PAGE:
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eBay’s Attack on Branded Terms: Why You Should Ignore the Hype

On Thursday, BBC ran a story¬†about the findings from an eBay report that claimed “paying for advertising in the form of keywords on search engines has little effect on sales.” The story is actually misleading, as the 25-page report from eBay is primarily relating to branded terms.

The authors of the research made this claim:

“Results show that brand keyword ads have no short-term benefits, and that returns from all other keywords are a fraction of conventional estimates.”

While this may be true for big brands like eBay and Walmart (more on that later), small businesses are a different story, and I’ll tell you why.

1. Paid + Organic = Higher CTR

Since the research attacked them specifically, let’s talk “short-term” benefits first. One short-term benefit of adding branded keywords to your account is an increase in overall click-through-rate (CTR). A study by Amplify Interactive in January showed that CTR increased by more than 5% when paired with a paid listing.

That’s 5% less visitors to your site if you decline to advertise on your brand terms. For most small businesses, these terms come at a very low cost. Most of our clients pay less than $0.50 per lead when they bid on brand terms while they’re paying sometimes 10-50 times that for non-branded terms.

2. You Need to Protect Your Brand

It’s common in this industry to see competitors bidding on each other’s brand terms in the search engine results pages (SERPs). If you’re not bidding on those brand terms and your competitor is, they’re showing up above your organic listing. Let’s not forget that 40% of users don’t even realize those are advertisements.

Recently, one of my clients contacted me to let me know they received a call from a prospect who thought they actually were one of their competitors because they showed up for their brand term. (Note: We weren’t actually bidding on their brand. They showed up because of a phrase match keyword.)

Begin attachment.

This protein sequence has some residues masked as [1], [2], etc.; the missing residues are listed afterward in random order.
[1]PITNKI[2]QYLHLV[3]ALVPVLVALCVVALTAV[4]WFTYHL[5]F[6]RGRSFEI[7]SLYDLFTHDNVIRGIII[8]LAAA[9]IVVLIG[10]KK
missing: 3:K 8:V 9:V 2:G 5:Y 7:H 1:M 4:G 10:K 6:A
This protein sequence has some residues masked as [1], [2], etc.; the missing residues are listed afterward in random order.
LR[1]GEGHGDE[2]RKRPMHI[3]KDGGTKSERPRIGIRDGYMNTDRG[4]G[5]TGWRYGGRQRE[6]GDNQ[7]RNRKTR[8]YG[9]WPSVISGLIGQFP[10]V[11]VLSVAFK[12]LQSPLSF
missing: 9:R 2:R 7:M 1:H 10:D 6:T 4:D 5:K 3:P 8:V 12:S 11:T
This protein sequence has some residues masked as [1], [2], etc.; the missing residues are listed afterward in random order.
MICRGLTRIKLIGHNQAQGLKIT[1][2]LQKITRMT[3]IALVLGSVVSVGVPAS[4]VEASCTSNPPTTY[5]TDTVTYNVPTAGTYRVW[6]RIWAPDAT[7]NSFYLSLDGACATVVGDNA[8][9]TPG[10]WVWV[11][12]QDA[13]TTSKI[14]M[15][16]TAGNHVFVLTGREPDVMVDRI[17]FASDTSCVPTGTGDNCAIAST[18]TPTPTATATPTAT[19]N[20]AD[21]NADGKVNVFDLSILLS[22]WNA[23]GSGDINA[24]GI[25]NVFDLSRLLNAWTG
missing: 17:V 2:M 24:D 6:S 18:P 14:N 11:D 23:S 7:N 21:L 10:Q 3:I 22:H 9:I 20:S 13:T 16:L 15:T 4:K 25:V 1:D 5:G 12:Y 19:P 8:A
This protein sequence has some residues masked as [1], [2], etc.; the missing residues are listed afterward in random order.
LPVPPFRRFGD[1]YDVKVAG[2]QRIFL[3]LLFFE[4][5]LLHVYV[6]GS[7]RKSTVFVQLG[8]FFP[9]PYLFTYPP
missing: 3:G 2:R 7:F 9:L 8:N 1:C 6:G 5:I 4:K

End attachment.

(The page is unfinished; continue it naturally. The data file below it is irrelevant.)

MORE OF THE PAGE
Big corporations like Walmart and Amazon have a massive amount of legal protection over their brand names. For many of these, Google automatically blocks others from advertising under them, and even if someone were to slip through the cracks, these companies have the money to get involved in a lawsuit and protect themselves from competitors.

Small businesses do not have this luxury.

“Legal protection of your brand has a substantial upfront cost for the small advertiser. If a competitor is targeting a client’s brand terms, it’s our job to help protect that space.”

– Kevin Adams, Director of Paid Search at WrightIMC

If Google isn’t blocking competitors from bidding on your Trademark, the only way to protect that space is to bid on the terms yourself.

3. Quality Score is King

Anyone working with PPC ads knows that quality score can make or break your account. Search Engine Watch’s comprehensive guide to quality score lists the overall CTR history of the entire account as a major factor in how Google determines this score.

Branded terms notoriously have higher click-through-rates than any other terms. These can help raise overall quality score of the account, which has a host of benefits.

qs-benefits - benefits of improved quality scores

Improving quality scores will:

  • Increase impressions across the board
  • Reduce cost-per-click
  • Improve overall ad position
  • Increase eligibility to include ad extensions such as product extensions, site links, and location

That means if you’re currently bidding on brand terms and you turn them off, you can expect decreased impressions across the board, increased cost-per-click, loss of extensions, and overall decline in ad position.

Ignore the Hype

Before you go deleting your branded campaigns, ask yourself if any of these situations apply to you:

  • Are you a small business that could stand to benefit from increased brand visibility?
  • Are your competitors bidding on your brand terms? If they are, do you have the ability to stop it – legally or otherwise?
  • Could your account benefit from an improved quality score?

Remember, you’re probably not eBay. If any of these situations apply to you, weigh the pros and cons, and if necessary, ignore the hype and do what works for you.

It’s Your Turn

What do you think? Do you advertise on brand terms? Why or why not? Let us know in the comments section below.


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